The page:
Your footnote about the differentiation between macOS Keyboard Shortcuts and KB hotkeys set me on the right path, though I am not sure the footnote is exactly right - more on that below.
You are correct that a 4 and a keypad-4 are different, and I had made the appropriate changes in your macro per the instructions and had put keypad-#s in all the appropriate spots. And you are also correct that changing the settings in SysPrefs doesn't SHOW a difference between a # and its keypad-# equivalent. BUT it does differentiate between them. So when I used Keypad-#s in the system shortcuts, it LOOKED JUST LIKE using regular numbers, but when keystroking it, it worked correctly using the keypad-# but not the regular #. I would call that a bug in the user interface, but the ultimate behavior is exactly what is expected, so no biggie. So I do think the numbers ARE differentiated with macOS Keyboard Shortcuts - it is just that there is no visible evidence of it in the settings. As an aside, I was using the keypad-# scheme instead of the one you defined in the macro because some of the "regular" number shortcuts were already taken in my system for conflict palettes and I didn't want to have to change a couple of dozen KM hotkeys. Using the keypad-# scheme let me have consistency without any such conflicts. Unfortunately, the consistent thing was that it didn't work and I came to the forum to figure out why.
I had carefully read the messages in Simulate Keystroke Not Working in Mojave as you had suggested earlier, but was misled by the line in one of Peter's posts about simulated keystrokes only working with letters - I figured "that obviously isn't the case anymore because Jim's macro simulated keystrokes with numbers" and I was not trying to use the special characters that were the focus of that thread. But after reading your footnote I decided to test the Simulate Keystroke action and, lo and behold, it DOES NOT WORK with the numeric keypad, even though it works with "regular" numbers. In short, you nailed it much earlier in this thread, but I was lost in the weeds and didn't appreciate your perspicacity.
In looking at this from scratch this morning with the benefit of the additional clarity I gleaned from your footnote, I said to myself "just for kicks, let's set a Mission Control desktop shortcut to a letter and see what happens".
Being the smart guy you are, you can guess the ending. YOUR MACRO WORKED!!
I am happy that it now works and happier that you taught me something about the keypad that I wouldn't have figured out in a million years - I use the numeric keypad in lots of KM hotkey triggers, and the seemingly subtle difference (albeit with enormous practical consequences) between hotkey triggers and simulated keystrokes would never have occurred to me. My wife is happy because the difference between being able to use your macro and make efficient use of Desktops or not might have been the need to go out and blow $1600 on a second Studio Display. Hopefully with the facile use of Desktops now, I can avoid that.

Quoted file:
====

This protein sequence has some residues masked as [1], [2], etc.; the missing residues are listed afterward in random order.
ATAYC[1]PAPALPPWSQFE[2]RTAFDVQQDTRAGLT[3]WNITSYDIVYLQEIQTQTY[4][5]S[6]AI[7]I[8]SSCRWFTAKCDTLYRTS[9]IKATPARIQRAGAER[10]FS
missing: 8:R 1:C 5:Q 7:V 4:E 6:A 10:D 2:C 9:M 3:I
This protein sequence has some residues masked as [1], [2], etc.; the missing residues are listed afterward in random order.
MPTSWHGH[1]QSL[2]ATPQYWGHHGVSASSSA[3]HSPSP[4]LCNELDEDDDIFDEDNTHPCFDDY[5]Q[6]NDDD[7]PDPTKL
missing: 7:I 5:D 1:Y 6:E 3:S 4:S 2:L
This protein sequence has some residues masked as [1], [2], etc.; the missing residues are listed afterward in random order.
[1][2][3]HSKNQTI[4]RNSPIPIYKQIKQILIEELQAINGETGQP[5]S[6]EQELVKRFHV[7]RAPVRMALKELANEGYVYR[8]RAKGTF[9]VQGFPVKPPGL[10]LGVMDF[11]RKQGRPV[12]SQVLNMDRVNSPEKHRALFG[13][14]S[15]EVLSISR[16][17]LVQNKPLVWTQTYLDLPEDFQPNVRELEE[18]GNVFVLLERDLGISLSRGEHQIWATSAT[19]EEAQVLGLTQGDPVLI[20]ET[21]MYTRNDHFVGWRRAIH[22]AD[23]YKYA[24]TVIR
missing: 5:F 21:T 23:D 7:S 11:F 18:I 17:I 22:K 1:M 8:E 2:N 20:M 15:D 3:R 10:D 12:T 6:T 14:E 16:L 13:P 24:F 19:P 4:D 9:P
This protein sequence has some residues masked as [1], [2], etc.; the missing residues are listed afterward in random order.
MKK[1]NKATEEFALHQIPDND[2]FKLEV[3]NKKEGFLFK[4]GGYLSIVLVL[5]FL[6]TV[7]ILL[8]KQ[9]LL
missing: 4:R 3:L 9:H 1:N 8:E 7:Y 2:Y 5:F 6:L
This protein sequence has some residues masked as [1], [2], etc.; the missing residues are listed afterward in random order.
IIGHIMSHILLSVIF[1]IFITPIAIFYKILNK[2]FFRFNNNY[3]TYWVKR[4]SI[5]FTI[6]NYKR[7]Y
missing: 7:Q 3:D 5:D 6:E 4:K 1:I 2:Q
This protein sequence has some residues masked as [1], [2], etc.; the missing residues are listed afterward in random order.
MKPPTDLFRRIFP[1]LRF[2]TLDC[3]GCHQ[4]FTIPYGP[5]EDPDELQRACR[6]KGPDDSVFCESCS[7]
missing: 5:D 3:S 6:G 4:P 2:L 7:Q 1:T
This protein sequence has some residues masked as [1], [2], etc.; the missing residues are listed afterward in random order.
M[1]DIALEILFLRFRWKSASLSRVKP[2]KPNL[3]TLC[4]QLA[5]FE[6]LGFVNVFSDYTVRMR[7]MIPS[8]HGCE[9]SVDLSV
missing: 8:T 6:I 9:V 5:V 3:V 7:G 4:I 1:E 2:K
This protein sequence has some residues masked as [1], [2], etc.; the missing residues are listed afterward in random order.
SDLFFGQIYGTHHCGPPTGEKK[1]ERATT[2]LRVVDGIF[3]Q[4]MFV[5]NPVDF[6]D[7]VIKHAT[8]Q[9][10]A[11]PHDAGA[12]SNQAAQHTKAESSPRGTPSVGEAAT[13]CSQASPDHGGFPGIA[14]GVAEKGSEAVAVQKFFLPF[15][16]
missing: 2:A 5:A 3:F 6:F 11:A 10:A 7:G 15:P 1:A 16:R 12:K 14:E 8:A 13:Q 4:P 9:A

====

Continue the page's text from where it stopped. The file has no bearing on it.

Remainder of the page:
So, thank you again for sticking with me through what is now post #24 in this thread. I am a big puzzle fan and hate it when they are unsolvable - glad that this one ultimately had a solution.
Is there an easy way to change the ⌃D shortcut for multiple entries at a time? I already use that in multiple applications (terminal sessions, for one, where it's used to send an EOF) and changing it in 43 macro entries is not looking like it's going to be fun…
I'm guessing I could write a macro to edit the macros
If your Move left a space and Move right a space Shortcuts are unchecked (screenshot above), this is encouraging as it indicates that a large portion of the macro logic is performing as expected.
If you haven't done so already, please use ⌃← to move to Desktop 1. From there, use ⌃→ repeatedly to move to Desktop n.
Also, using the Conflict Palette, please test desktop space navigation to all of your Desktops:
Display the palette using ⌃D.
Click on an entry in the [ go to Desktop ] section.
Repeat for all of your Desktops.
If any of this navigation does no work as expected, please let me know.
That arrow movement is expected. The macros move windows by clicking-and-holding the mouse in the upper-left region of a window, navigating to the target desktop space, and then releasing the mouse and returning the arrow to the original location.
For some reason, yet determined, the navigation portion of that sequence is not working as expected.
One question about the conflict palette, how do you trigger any of the move window triggers? I'm used to a conflict palette where each of the macros start with a different letter and I can just start typing to trigger them. But that's not really working in this palette since they all start with "to".
Thanks again for all your help -- I'm a relative beginner with this tool but it's helping me a bunch!
Great @blfarris, glad you found the configuration issue.
First, your Conflict Palette will look different than mine unless you have your Keyboard Maestro Preference set as follows (Keyboard Maestro > Preferences... > Palettes (section) > Conflict Palette Style):
The Conflict Palette macros are named such that all can be launched with one (left column items) or two characters (right column items).
You don't need to wait for the right column items to be displayed. That is, you could run macro 24)to 1 ⌃⌘1 by quickly pressing t1.
Some of the macro names include the hotkey that will directly launch the underlying macros (bypassing the Conflict Palette altogether). Other macro names don't include the hotkey (I choose to exclude some to reduce Conflict Palette clutter.), but all underlying macros do include a hotkey trigger. For example, the following hotkeys will run the macros that:
⌃7 navigate to Desktop 7
⌃⇧⌘1 move the active window to Desktop 11
⌃↩︎ navigate to Previous Desktop
⌃⌘0 move an Application Window to the Current Desktop